One definition of “low concentration” would put it at doing work below 1 ppm. Another would consider that any measurements below the usual regulatory values would be deemed “low concentration.” Either way, more care has to be taken in such work. Here are a few tips:
1. Be very sure of your calibration standard. While technology exists to put sub-ppm concentrations into cylinders, it does not apply to all the gases of interest. It will be necessary to evaluate other approaches, such as permeation devices and on-the-fly gas generators.
2. Related to this is having a proper zero gas. Bear in mind that zeroing the instrument in air may not be good practice, depending on how contaminated your environment may be with the target analyte. And, as explained in the linked Knowledge Base article, you also have to ensure that your commercial zero gas is sufficiently free of this target analyte.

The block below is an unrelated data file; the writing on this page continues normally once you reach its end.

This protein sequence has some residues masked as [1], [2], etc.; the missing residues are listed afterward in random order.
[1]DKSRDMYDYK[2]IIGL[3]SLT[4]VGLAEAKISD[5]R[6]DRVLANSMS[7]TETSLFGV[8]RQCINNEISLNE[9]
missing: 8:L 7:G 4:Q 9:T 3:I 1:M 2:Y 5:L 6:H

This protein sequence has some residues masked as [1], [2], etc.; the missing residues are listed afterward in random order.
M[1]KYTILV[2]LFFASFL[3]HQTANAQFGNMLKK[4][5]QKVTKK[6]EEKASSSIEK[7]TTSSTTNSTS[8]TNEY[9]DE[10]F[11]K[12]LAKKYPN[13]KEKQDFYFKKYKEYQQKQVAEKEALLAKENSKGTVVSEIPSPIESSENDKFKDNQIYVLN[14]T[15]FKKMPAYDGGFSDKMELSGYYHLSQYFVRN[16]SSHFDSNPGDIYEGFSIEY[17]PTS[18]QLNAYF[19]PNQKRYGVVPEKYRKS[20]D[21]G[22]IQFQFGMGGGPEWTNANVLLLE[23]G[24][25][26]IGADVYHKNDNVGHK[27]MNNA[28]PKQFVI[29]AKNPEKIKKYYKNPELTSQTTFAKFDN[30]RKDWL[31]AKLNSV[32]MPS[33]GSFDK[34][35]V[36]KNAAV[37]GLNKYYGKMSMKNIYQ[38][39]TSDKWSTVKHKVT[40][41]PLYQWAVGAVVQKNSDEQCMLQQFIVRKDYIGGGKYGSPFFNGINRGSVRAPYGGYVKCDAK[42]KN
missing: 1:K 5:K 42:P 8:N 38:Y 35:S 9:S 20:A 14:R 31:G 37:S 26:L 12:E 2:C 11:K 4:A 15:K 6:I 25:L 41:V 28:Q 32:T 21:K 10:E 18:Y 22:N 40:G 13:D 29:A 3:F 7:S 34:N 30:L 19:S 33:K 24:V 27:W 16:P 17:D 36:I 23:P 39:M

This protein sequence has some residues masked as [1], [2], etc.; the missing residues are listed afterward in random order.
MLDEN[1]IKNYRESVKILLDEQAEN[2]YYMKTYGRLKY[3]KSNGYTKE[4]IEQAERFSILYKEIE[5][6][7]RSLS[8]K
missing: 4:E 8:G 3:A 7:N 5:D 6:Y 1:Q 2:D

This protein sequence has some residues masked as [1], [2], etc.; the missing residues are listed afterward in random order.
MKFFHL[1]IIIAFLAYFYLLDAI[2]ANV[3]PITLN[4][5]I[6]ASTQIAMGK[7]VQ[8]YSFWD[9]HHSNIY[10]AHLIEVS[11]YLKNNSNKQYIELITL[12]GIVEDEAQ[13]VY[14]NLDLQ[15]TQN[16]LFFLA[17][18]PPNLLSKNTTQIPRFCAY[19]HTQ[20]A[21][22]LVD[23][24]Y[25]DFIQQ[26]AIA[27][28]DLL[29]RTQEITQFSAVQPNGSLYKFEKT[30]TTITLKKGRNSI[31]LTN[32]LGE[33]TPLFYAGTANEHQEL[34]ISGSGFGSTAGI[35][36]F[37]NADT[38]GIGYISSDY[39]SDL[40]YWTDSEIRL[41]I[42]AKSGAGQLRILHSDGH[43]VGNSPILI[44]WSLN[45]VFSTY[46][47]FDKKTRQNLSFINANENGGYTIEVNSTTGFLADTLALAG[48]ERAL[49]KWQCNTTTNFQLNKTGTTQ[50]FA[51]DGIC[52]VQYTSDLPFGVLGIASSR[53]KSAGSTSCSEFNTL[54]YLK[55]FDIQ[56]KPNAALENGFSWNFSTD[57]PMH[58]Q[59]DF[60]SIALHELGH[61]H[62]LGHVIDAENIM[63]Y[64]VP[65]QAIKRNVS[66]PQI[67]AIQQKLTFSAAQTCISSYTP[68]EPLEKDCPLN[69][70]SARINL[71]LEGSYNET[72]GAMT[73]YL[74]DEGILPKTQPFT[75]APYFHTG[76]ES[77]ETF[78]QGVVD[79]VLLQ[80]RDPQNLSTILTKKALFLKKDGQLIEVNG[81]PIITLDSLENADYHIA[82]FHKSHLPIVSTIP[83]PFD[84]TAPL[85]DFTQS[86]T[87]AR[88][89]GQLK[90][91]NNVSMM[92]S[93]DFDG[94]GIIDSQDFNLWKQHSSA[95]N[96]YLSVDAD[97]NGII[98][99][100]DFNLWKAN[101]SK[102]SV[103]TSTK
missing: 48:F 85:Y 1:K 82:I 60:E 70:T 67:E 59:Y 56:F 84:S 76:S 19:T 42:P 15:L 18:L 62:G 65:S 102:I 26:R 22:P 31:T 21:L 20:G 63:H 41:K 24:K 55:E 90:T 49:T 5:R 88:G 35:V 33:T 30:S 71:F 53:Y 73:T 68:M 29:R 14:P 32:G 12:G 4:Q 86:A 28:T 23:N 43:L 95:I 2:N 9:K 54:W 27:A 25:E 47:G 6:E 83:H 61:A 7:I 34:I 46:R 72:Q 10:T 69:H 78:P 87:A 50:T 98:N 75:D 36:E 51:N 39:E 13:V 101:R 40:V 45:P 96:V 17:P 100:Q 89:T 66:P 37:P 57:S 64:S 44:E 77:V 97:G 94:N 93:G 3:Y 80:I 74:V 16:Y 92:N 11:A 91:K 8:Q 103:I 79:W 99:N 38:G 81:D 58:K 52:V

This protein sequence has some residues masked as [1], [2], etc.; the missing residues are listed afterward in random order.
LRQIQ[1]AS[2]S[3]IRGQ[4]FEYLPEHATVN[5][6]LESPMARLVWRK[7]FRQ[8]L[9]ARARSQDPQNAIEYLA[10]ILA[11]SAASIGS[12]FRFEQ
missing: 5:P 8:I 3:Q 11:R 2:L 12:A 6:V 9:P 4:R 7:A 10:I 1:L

3. Does your instrument have sufficient sensitivity to achieve the desired measurement? Ideally, that desired measurement should come in at no lower than 20% of the full-scale range of the instrument. Perhaps your instrument manufacturer can supply a special, more sensitive version of the instrument, that would meet your needs.
In the world of electrochemical sensors, we know that one molecule of the target analyte will produce an electrical current. But, how good are the accompanying electronics? Refer to this KB article on Minimum Detectability.
4. Be even more wary of interferences. Perhaps, under “normal” circumstances, you can put yourself in a comfort zone of sorts if it takes 20 ppm of an interferent to register a 1 ppm reading of the target analyte. However, if the expected range of your target analyte is 0.2 ppm, then your interferent need only be present at a concentration of 2 ppm to cause a big problem.
Contact us for any help you might need on your low concentration gas detection application.